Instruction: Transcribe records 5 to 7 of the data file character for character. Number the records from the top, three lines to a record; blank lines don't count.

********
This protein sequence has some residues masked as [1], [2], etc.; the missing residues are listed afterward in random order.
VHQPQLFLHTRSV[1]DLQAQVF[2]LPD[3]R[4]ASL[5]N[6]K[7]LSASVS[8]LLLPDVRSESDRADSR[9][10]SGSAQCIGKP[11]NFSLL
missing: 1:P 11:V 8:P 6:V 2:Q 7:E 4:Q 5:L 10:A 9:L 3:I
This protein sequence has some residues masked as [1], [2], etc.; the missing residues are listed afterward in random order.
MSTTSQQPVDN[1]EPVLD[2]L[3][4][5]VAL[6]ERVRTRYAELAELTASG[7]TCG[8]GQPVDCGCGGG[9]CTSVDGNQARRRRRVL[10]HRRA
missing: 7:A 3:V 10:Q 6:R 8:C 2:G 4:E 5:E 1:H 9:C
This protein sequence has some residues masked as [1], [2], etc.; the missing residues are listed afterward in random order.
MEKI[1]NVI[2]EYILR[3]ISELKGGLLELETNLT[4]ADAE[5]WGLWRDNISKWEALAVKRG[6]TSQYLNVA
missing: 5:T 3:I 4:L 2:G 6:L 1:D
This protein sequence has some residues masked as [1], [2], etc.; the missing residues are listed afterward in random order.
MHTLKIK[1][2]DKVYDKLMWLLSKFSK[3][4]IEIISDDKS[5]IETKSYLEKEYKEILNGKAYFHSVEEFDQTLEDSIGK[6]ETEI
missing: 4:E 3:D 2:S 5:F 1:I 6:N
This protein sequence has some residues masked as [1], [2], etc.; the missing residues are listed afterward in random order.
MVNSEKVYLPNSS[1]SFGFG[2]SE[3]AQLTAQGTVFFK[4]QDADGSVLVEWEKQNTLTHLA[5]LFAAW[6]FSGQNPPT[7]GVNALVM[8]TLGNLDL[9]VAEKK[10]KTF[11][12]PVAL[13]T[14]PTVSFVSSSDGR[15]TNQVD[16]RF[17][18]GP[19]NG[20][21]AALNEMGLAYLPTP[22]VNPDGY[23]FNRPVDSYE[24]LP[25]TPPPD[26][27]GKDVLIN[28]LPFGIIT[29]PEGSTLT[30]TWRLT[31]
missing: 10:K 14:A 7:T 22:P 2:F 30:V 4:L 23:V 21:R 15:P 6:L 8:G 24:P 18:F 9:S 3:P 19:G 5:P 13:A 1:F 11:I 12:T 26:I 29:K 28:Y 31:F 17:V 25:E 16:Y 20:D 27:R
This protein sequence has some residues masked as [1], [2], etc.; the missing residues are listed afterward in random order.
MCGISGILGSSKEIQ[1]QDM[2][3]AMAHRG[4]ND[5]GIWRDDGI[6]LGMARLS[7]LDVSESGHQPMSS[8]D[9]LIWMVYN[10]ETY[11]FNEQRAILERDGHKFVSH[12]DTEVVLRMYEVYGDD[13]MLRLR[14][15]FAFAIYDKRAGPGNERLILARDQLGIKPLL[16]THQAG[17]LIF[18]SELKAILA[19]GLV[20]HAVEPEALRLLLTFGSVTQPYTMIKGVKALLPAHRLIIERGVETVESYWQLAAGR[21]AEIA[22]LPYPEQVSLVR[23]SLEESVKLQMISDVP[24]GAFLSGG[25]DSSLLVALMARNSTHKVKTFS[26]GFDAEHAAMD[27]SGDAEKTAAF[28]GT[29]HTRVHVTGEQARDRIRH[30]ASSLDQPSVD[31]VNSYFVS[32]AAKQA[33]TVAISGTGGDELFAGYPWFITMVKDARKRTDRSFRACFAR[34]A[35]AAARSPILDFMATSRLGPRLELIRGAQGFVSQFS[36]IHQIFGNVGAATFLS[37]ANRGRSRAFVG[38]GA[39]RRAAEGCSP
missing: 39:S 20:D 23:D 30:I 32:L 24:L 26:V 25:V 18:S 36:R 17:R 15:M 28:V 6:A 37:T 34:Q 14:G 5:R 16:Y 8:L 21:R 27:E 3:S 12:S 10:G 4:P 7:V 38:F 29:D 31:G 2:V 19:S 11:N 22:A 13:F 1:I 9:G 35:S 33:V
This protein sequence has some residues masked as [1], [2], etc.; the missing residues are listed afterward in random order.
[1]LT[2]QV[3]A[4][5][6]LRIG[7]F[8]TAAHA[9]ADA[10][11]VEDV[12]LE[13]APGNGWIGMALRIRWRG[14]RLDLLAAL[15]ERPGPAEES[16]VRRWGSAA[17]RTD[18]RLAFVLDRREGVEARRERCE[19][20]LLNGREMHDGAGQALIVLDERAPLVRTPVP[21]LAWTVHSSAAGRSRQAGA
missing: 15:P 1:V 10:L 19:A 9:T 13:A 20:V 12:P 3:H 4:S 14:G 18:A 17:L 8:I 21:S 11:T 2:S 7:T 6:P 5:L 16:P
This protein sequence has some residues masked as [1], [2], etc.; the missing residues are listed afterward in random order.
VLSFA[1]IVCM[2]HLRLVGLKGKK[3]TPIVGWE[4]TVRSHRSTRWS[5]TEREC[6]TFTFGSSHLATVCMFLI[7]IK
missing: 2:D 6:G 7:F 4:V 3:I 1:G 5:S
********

This protein sequence has some residues masked as [1], [2], etc.; the missing residues are listed afterward in random order.
MVNSEKVYLPNSS[1]SFGFG[2]SE[3]AQLTAQGTVFFK[4]QDADGSVLVEWEKQNTLTHLA[5]LFAAW[6]FSGQNPPT[7]GVNALVM[8]TLGNLDL[9]VAEKK[10]KTF[11][12]PVAL[13]T[14]PTVSFVSSSDGR[15]TNQVD[16]RF[17][18]GP[19]NG[20][21]AALNEMGLAYLPTP[22]VNPDGY[23]FNRPVDSYE[24]LP[25]TPPPD[26][27]GKDVLIN[28]LPFGIIT[29]PEGSTLT[30]TWRLT[31]
missing: 10:K 14:A 7:T 22:P 2:F 30:V 4:L 23:V 21:R 15:P 6:L 8:G 24:P 18:F 9:S 3:P 19:G 5:P 13:A 1:F 11:I 12:T 26:I 29:K 28:Y 31:F 17:V 25:E 16:Y 20:D 27:R
This protein sequence has some residues masked as [1], [2], etc.; the missing residues are listed afterward in random order.
MCGISGILGSSKEIQ[1]QDM[2][3]AMAHRG[4]ND[5]GIWRDDGI[6]LGMARLS[7]LDVSESGHQPMSS[8]D[9]LIWMVYN[10]ETY[11]FNEQRAILERDGHKFVSH[12]DTEVVLRMYEVYGDD[13]MLRLR[14][15]FAFAIYDKRAGPGNERLILARDQLGIKPLL[16]THQAG[17]LIF[18]SELKAILA[19]GLV[20]HAVEPEALRLLLTFGSVTQPYTMIKGVKALLPAHRLIIERGVETVESYWQLAAGR[21]AEIA[22]LPYPEQVSLVR[23]SLEESVKLQMISDVP[24]GAFLSGG[25]DSSLLVALMARNSTHKVKTFS[26]GFDAEHAAMD[27]SGDAEKTAAF[28]GT[29]HTRVHVTGEQARDRIRH[30]ASSLDQPSVD[31]VNSYFVS[32]AAKQA[33]TVAISGTGGDELFAGYPWFITMVKDARKRTDRSFRACFAR[34]A[35]AAARSPILDFMATSRLGPRLELIRGAQGFVSQFS[36]IHQIFGNVGAATFLS[37]ANRGRSRAFVG[38]GA[39]RRAAEGCSP
missing: 39:S 20:D 23:D 30:I 32:L 24:L 26:V 25:V 18:S 36:R 17:R 15:M 28:V 6:A 37:T 34:Q 14:G 5:R 16:Y 8:L 21:R 27:E 3:S 12:S 10:G 4:P 7:V 38:F 29:D 31:G 2:V 19:S 11:N 22:A 13:F 1:I 9:G 35:S 33:V
This protein sequence has some residues masked as [1], [2], etc.; the missing residues are listed afterward in random order.
[1]LT[2]QV[3]A[4][5][6]LRIG[7]F[8]TAAHA[9]ADA[10][11]VEDV[12]LE[13]APGNGWIGMALRIRWRG[14]RLDLLAAL[15]ERPGPAEES[16]VRRWGSAA[17]RTD[18]RLAFVLDRREGVEARRERCE[19][20]LLNGREMHDGAGQALIVLDERAPLVRTPVP[21]LAWTVHSSAAGRSRQAGA
missing: 15:P 1:V 10:L 19:A 9:T 13:A 20:V 12:P 3:H 4:S 14:G 18:A 17:L 8:I 21:S 11:T 2:S 7:T 6:P 5:L 16:P